Renee M. Covi ’90 was an undergraduate and the third fastest female cyclist at the college level when she knew McSally. “There were plenty of times where it was...Martha, myself, and very, very few others,” said Covi. “She was really tough, really dedicated.”

For McSally, the training she received at Harvard was a “game changer.” She would go on to win the military division of the Hawaii Ironman.

McSally’s friends said that her athletic achievements exemplify her remarkable determination and dedication.

“If you saw her she was just this little petite thing,” said Covi, who recounted a story of McSally challenging other cadets to one-armed push-up competitions at the Air Force Academy. “She was just tough as nails.”


While her classmates and friends look back and recall McSally’s displays of strength and toughness, they also remember the less showy elements of McSally’s character.

“I think she kept a low-profile,” said Brian C. Ruhm, who also attended HKS and the Air Force Academy with McSally.

For Ruhm, one of the most impressive parts of McSally’s HKS experience was her commitment to public service. McSally spent many weekends counseling and sharing her faith with inmates at a state penitentiary.

“I don’t think she told anyone about that. I think I was one of the few people who knew,” said Ruhm, who was impressed by how “she didn’t go to any lengths to draw any attention to it.”

McSally expressed surprise that her classmate remembered her service. “There’s no reason to be publicly putting what you’re doing on a billboard,” she said. “You just need to be serving others; I think we’re all called to do that.”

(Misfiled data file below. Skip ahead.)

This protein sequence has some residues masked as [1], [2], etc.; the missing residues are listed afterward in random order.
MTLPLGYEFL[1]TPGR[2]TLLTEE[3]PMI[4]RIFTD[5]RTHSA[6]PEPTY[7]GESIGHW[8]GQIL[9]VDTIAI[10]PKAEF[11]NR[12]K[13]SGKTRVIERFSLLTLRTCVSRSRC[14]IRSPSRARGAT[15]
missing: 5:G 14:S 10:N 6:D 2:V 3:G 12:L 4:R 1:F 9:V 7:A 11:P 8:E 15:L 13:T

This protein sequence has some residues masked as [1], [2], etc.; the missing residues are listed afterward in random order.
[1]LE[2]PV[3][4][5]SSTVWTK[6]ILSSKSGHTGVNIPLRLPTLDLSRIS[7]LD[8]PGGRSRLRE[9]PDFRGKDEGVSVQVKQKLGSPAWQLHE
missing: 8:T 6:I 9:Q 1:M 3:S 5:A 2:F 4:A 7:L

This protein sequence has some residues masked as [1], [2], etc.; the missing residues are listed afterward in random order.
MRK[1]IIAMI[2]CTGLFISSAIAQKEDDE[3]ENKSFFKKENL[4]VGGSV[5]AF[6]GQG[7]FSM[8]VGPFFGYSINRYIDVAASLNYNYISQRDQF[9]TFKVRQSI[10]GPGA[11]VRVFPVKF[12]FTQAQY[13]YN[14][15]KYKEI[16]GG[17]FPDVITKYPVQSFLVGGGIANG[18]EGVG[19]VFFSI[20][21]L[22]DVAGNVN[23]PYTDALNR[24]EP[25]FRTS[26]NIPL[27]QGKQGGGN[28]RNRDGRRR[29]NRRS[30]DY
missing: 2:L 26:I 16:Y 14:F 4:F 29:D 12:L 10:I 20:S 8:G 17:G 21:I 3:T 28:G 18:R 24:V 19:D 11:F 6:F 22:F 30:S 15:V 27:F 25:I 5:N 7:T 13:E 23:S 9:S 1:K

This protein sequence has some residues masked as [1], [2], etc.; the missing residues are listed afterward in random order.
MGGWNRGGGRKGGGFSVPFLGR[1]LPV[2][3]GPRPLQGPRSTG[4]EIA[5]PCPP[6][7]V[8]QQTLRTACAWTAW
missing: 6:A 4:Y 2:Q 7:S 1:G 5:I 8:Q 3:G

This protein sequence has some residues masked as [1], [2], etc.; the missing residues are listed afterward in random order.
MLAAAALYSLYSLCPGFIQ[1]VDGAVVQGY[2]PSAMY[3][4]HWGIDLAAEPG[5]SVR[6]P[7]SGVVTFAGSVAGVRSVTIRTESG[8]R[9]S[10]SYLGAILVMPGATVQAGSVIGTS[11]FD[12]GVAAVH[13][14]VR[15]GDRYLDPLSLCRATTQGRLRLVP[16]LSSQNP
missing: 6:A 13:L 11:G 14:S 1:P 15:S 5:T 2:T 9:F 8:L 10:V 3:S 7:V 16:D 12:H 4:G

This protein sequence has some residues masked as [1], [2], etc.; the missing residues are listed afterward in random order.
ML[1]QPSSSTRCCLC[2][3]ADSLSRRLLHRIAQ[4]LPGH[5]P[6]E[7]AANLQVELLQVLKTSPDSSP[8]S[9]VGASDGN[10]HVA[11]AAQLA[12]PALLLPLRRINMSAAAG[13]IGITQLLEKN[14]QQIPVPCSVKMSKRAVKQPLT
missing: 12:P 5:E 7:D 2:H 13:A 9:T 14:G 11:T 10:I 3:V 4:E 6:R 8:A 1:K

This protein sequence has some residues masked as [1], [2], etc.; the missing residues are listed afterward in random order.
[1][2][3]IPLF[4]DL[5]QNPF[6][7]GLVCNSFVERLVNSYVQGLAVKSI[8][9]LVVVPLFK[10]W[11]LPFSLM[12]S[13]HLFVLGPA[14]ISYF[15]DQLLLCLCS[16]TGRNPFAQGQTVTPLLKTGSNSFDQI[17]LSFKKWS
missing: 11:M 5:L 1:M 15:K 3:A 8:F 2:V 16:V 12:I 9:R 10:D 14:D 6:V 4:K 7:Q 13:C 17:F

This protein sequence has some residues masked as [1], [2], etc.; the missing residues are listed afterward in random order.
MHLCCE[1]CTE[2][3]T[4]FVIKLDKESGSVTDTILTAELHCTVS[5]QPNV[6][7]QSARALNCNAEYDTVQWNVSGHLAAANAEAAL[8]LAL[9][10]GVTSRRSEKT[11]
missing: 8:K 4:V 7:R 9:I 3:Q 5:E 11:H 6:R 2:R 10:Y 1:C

McSally was also a member of the Kennedy School Christian Fellowship. Jeffrey K. Barneson, the current president of Harvard Chaplains, attended meetings with McSally.

While the future Congresswoman held views that were more conservative than her peers, she “stood up for what she believed in, would fight for the ideas, but wouldn’t necessarily draw attention to herself,” said Barneson.

Since graduating from the Kennedy School, McSally has retained this inclination to voice her convictions. In 2001, she successfully sued the Department of Defense over its policy requiring servicewomen to wear body-covering abayas when traveling off base in Saudi Arabia. Despite the potential threat to her career, McSally said that she felt compelled to act on behalf of her female peers in the armed forces, given the platform she had as a lieutenant colonel in the Air Force.

McSally credits much of her “foundation of being taught about what moral courage is, and what leadership really means” to her education at the Air Force Academy, as well as to the discussions she had at HKS.

According to Ullmen, McSally’s conviction should not be ignored.

“It’s not a megaphone type-A, be loud and imposing type of presence,” he said. “In every room, she’s going to have something to say and something to contribute, and it’s going to be worth… listening to.”

—Staff writer Hellary Y. Zhang can be reached at